Building an Identity Bus, Part 2

* Thoughts on how to move the Identity Bus forward

Last time out I told you about an informal discussion I had with Microsoft's Kim Cameron, Novell's Dale Olds, Quest's Jackson Shaw hosted by Kuppinger-Cole's Felix Gaehtgens all about the so-called "Identity Bus." I said that we reached a conclusion about the best way to move forward, but perhaps it's better to say we identified a couple of paths that might be worth taking.

After rejecting LDAP enhancement as the way to further the Identity Bus (I’d earlier called LDAP the “COBOL of the identity layer”) I remembered my experience with networking protocols in the 1990’s. For many years we heard that Ethernet was dead, and would be replaced by token-ring. Or ATM. Or FDDI. Or some other high-speed, deterministic protocol. And here we are today with high-speed deterministic communications, and it’s called Ethernet! I say “called Ethernet” because it really bears little relationship to the protocol Bob Metcalfe developed 30 years ago but it was more readily acceptable because it had a familiar name and because there was a gradual method (using bridges and switches) of moving from the slower speed protocol to the higher speed one. So my proposal was that we develop the “identity backplane” or “fabric” or “bus” and call it LDAP. With the identity equivalent of a bridge (the security token service – STS – developed by Microsoft) this is both backwards-compatible and forward-looking.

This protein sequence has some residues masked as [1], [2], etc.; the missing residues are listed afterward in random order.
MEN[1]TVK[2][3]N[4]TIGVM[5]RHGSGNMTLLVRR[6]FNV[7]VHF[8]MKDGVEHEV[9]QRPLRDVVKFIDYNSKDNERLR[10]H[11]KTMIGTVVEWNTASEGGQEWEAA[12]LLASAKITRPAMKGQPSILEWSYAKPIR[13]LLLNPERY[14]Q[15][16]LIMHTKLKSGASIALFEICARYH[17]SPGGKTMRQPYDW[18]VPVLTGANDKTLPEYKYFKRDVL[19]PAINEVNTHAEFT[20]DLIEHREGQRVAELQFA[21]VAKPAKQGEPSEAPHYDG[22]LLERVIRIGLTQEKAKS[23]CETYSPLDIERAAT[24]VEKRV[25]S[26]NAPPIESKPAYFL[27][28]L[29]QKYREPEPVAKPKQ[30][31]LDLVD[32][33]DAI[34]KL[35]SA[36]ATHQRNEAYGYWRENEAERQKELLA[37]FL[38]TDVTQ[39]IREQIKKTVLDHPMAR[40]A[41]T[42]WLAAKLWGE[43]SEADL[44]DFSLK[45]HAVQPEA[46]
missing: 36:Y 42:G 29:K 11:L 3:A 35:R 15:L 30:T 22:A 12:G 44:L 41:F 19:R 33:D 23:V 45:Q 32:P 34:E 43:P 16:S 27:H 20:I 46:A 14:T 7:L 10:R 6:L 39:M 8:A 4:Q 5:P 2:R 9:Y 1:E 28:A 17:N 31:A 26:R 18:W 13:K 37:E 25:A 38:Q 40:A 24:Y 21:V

Jackson suggested that what was really needed was an “aha” moment. He reminded Kim (they were colleagues at metadirectory vendor Zoomit in the mid-90’s) of their reaction when Netscape announced its directory server and dozens of major developers and vendors jumped on board to support it. The suggestion was that the backplane/fabric/bus/hub be developed (probably by a small startup) and unveiled as a full-blown service. The benefits would be self-evident to everyone. We then decided that Dale, as head of the Bandit Project, should begin a new open source effort to create such a thing.

While we weren’t entirely serious (I think), an open source project, well-funded by the likes of Microsoft, Novell and others in the identity space, flying the LDAP name as a banner and creating a flexible fabric for the exchange of identity data between and among applications, services and datastores just might be the best hope we have in the short term. I’d be interested in hearing your thoughts about this. Either in favor of it, or suggesting something better. As Dr. Frasier Crane always said, “I’m listening.”

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